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Do Book Ads Work?

Book publishing is rife with conventional wisdoms that are vigorously doubted but seldom overturned. That’s partly because book data is treated like some kind of family secret. This is changing a little bit with the recent advent of Bookscan, a subscriber service that provides industry-wide sales figures; in the past, publishers and bookstores and distributors did not feel compelled to share their numbers.

Here’s one slice of conventional wisdom in which we suddenly have a vested interest: the fervent belief that a big ad in The New York Times (or elsewhere) leading up to Christmas or Fathers Day will sell a ton of books.

So, do book ads work? Here are the people who believe they do: authors’ agents (who want the publisher to spend money as a sign of support); authors themselves (who hear nice things about the ad from their friends and families, and assume therefore that strangers are running off to buy the book); some book editors (who generally want their writers to be happy); and the newspaper people who sell the ads (who … well … want to sell ads).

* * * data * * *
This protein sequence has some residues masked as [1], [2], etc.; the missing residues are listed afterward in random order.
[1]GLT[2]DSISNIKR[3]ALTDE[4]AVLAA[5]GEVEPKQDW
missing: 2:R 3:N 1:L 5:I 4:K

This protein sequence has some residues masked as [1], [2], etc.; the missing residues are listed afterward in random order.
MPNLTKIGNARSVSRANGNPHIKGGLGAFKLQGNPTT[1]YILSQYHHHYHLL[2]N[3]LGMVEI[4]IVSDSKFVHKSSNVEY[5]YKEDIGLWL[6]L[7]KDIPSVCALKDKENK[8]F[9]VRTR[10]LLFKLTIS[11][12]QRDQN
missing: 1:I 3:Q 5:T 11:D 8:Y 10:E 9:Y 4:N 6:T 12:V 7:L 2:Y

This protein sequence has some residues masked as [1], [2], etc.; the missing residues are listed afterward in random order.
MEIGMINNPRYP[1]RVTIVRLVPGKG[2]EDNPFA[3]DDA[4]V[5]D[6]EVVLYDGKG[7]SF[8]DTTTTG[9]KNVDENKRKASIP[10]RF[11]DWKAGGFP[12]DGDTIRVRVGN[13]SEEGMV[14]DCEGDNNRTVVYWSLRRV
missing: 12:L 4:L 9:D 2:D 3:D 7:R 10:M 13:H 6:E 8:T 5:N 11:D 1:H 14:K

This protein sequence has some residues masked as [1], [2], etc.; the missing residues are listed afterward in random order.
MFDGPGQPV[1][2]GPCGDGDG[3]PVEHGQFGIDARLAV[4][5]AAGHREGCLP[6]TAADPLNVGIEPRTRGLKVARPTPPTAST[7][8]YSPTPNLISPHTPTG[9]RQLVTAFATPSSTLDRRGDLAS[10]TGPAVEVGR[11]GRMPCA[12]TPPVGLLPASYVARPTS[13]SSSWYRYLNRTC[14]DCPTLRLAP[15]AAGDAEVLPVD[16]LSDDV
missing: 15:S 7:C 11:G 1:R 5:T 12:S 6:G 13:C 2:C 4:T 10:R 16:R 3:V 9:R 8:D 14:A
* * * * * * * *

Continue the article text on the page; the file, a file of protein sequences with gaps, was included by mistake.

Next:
Here are the people who believe that book ads don’t work: many bookstore employees (who might see a trickle of response); the publishing company’s sales force (which actually sees daily sales figures); and some book editors (who, while they may want their writers to be happy, don’t think that spending tens of thousands of dollars on a one-day ad is the wisest way to do so).

In today’s New York Times, there is a full-page color ad for Freakonomics. We think it is beautiful. My kids saw it this morning over breakfast (they are 4.5 and 3 yrs. old) and rejoiced in a manner usually reserved for a new dinosaur or makeup kit. I’m guessing that Steve Levitt’s kids will also like it. But, aside from those six prepubescents, will anyone else care?

At HarperCollins, our publishing company, there is a wizard of sales named Frank Albanese. Frank is pretty sure that ads don’t really sell books. He was looking forward to measuring the effect of this particular ad on sales. But things got complicated when we got booked on The Today Show for tomorrow (Thurs.) morning. (See “Naked Self-Promotion” box, above left.) Now if there is a sales spike in coming days, Frank will not be able to tease out the effect of the ad vs. the effect of The Today Show (vs. the effect of Fathers Day, of course, which is a big book-buying holiday for non-fiction).

So, to be deeply scientific about it, I hereby ask you readers: do book ads work? That is, have you ever bought a book based on an ad? If not, why not? If so, how aware were you of that book already? Did the ad serve as a reminder of a book that you might have wanted, or as raw information? Etc etc etc. Comments welcome.